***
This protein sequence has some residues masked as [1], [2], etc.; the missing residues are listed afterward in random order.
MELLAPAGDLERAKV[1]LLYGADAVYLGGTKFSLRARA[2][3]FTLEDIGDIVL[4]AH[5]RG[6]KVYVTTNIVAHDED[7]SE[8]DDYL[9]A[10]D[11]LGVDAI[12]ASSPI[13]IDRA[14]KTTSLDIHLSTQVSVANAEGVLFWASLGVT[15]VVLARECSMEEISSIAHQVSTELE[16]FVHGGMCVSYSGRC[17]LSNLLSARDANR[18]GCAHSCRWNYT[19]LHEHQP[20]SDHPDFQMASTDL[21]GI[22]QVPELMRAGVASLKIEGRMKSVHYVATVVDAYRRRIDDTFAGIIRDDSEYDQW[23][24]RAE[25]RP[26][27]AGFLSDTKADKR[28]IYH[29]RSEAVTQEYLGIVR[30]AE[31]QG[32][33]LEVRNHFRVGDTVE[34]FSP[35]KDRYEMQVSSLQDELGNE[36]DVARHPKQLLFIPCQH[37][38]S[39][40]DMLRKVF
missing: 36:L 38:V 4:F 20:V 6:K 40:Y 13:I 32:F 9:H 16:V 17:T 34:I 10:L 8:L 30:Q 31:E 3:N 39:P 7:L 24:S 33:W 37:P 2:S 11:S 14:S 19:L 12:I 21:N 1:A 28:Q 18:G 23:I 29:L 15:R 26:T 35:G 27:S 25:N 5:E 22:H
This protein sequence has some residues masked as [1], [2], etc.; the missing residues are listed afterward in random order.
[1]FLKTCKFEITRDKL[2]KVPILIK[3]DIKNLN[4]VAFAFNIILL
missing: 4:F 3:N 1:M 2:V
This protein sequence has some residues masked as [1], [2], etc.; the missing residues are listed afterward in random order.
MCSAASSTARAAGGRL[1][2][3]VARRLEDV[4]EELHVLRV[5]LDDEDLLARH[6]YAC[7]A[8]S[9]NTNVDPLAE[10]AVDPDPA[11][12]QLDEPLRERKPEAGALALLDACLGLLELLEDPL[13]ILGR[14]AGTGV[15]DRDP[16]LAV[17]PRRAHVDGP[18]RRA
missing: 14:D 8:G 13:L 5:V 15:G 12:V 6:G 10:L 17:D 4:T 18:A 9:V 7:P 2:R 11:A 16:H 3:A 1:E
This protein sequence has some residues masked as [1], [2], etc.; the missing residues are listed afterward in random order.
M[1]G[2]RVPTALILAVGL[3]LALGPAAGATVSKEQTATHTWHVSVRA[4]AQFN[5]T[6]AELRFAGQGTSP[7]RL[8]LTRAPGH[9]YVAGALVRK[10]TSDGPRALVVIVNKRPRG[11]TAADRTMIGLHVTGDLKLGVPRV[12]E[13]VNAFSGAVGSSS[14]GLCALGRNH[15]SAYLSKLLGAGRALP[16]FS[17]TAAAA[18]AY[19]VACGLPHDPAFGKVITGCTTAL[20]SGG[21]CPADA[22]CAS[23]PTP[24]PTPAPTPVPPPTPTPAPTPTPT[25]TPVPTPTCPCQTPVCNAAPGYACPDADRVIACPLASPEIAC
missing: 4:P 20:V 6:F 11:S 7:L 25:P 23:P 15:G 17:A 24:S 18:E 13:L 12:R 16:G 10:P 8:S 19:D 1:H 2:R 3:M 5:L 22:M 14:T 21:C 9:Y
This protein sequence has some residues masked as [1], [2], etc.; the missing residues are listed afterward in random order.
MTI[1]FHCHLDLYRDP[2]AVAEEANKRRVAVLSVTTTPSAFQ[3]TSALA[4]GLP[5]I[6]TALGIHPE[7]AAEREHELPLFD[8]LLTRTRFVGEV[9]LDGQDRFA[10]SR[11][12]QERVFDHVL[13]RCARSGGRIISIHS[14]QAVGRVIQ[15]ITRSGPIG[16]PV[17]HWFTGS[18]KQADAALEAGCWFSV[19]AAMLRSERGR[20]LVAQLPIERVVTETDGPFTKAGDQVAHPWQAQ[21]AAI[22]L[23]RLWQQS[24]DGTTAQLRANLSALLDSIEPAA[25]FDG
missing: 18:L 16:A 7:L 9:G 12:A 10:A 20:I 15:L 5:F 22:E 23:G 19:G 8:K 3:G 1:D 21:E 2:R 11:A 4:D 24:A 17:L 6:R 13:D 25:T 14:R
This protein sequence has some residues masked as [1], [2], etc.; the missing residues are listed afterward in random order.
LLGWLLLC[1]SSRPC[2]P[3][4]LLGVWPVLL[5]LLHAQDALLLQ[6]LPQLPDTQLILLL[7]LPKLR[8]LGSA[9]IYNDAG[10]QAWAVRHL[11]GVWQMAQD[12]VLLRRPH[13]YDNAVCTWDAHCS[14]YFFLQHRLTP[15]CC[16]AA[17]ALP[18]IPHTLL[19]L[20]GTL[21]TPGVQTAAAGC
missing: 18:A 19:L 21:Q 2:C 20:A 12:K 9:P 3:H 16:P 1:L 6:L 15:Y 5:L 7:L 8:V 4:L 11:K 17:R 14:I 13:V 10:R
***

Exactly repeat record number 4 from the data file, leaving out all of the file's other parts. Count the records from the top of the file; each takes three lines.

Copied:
This protein sequence has some residues masked as [1], [2], etc.; the missing residues are listed afterward in random order.
M[1]G[2]RVPTALILAVGL[3]LALGPAAGATVSKEQTATHTWHVSVRA[4]AQFN[5]T[6]AELRFAGQGTSP[7]RL[8]LTRAPGH[9]YVAGALVRK[10]TSDGPRALVVIVNKRPRG[11]TAADRTMIGLHVTGDLKLGVPRV[12]E[13]VNAFSGAVGSSS[14]GLCALGRNH[15]SAYLSKLLGAGRALP[16]FS[17]TAAAA[18]AY[19]VACGLPHDPAFGKVITGCTTAL[20]SGG[21]CPADA[22]CAS[23]PTP[24]PTPAPTPVPPPTPTPAPTPTPT[25]TPVPTPTCPCQTPVCNAAPGYACPDADRVIACPLASPEIAC
missing: 4:P 20:V 6:F 11:S 7:L 25:P 23:P 15:G 17:A 24:S 18:E 13:L 12:R 16:G 10:P 8:S 19:D 1:H 2:R 3:M 5:L 22:M 14:T 21:C 9:Y